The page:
On April 23, 2012, German Chancellor Angela Merkel visited the Hannover Messe. In this short news clip of that day, she shakes the hand of the DLR-Light-Weight Robot III with Five-Finger-Hand, which has been used in novel brain-machine interface experiments involving a quadruplegic participant in a collaboration with Brown University.
In these experiments, neural signals recorded in the human motor cortex are decoded in continuous motion commands, that are executed by the robot. Additionally a binary state signal is used to trigger grasping actions with the robotic hand. This combination of state-of-the-art robotics and advanced neuro-prosthesis can potentially allow a person with severe physical disabilities to interact with their environment again.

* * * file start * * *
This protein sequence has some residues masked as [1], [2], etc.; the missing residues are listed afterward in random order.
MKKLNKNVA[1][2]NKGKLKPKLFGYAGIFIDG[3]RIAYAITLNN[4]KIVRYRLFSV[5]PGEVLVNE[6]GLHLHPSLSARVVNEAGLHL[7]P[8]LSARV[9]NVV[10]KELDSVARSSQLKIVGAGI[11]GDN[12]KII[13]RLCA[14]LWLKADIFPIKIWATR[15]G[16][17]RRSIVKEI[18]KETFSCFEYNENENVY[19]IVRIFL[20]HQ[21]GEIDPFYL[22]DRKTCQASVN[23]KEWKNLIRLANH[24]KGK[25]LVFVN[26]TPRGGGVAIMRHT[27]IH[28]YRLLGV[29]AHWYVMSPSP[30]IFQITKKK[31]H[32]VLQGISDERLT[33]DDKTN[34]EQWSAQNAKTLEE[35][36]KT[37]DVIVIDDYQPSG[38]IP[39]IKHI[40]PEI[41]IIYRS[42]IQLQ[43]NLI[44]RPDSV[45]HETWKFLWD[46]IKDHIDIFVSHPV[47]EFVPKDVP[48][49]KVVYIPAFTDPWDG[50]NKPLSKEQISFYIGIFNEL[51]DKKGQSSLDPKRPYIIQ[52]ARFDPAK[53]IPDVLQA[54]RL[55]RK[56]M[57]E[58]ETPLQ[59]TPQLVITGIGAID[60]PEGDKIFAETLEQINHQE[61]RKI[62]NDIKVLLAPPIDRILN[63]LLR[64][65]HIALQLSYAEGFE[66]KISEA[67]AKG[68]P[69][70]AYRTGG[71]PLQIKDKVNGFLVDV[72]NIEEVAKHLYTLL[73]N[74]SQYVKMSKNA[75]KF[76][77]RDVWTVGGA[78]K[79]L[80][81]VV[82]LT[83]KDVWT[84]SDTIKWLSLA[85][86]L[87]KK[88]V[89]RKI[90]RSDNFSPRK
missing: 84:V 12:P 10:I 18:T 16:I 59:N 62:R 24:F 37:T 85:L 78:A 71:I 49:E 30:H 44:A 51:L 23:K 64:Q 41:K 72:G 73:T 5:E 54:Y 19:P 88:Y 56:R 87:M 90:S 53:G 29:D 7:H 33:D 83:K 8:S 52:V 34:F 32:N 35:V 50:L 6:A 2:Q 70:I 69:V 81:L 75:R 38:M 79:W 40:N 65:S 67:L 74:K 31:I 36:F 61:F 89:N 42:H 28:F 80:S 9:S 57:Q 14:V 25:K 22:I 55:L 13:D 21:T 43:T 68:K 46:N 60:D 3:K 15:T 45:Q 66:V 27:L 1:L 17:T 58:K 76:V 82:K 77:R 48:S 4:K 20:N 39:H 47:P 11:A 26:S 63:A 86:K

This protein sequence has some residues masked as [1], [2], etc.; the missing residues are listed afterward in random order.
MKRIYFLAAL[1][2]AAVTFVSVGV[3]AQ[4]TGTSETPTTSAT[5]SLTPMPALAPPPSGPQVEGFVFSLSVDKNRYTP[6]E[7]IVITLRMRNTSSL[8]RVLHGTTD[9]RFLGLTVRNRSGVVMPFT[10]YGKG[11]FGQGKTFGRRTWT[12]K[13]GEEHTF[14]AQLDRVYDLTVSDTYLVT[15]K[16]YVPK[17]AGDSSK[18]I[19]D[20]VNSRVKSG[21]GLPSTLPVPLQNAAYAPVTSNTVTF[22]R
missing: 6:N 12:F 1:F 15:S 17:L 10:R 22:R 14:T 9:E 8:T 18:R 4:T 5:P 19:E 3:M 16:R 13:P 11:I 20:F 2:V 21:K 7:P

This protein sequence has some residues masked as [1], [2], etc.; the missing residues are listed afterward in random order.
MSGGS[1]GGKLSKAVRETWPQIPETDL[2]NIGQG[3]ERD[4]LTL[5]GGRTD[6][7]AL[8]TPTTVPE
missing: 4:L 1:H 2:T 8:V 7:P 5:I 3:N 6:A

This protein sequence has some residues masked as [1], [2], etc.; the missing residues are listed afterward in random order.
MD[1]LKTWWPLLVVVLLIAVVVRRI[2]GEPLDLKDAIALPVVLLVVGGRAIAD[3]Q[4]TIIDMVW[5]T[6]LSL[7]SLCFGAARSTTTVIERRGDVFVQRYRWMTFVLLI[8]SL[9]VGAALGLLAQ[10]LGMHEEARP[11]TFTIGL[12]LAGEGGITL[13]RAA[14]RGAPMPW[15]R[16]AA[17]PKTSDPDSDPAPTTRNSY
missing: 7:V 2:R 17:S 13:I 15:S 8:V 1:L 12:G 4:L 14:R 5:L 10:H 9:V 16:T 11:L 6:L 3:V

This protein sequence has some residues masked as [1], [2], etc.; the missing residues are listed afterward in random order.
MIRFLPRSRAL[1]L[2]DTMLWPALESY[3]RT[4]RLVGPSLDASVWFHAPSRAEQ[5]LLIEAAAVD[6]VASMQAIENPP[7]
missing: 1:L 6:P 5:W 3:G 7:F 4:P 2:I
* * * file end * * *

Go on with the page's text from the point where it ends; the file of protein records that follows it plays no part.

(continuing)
We also use surface EMG for controlling the grasp force of the hand as well as the position of the arm in a user-intuitive manner. To this end, an adaptive system learns the correspondence between the human hand position and orientation and the muscular activity measured at the skin surface. Thereby we can control to move the arm and grasp an object in teleoperation / telemanipulation. Such control schemes are also applicable in rehabilitation and orthoses environments.
Read more on our body-machine interfaces here.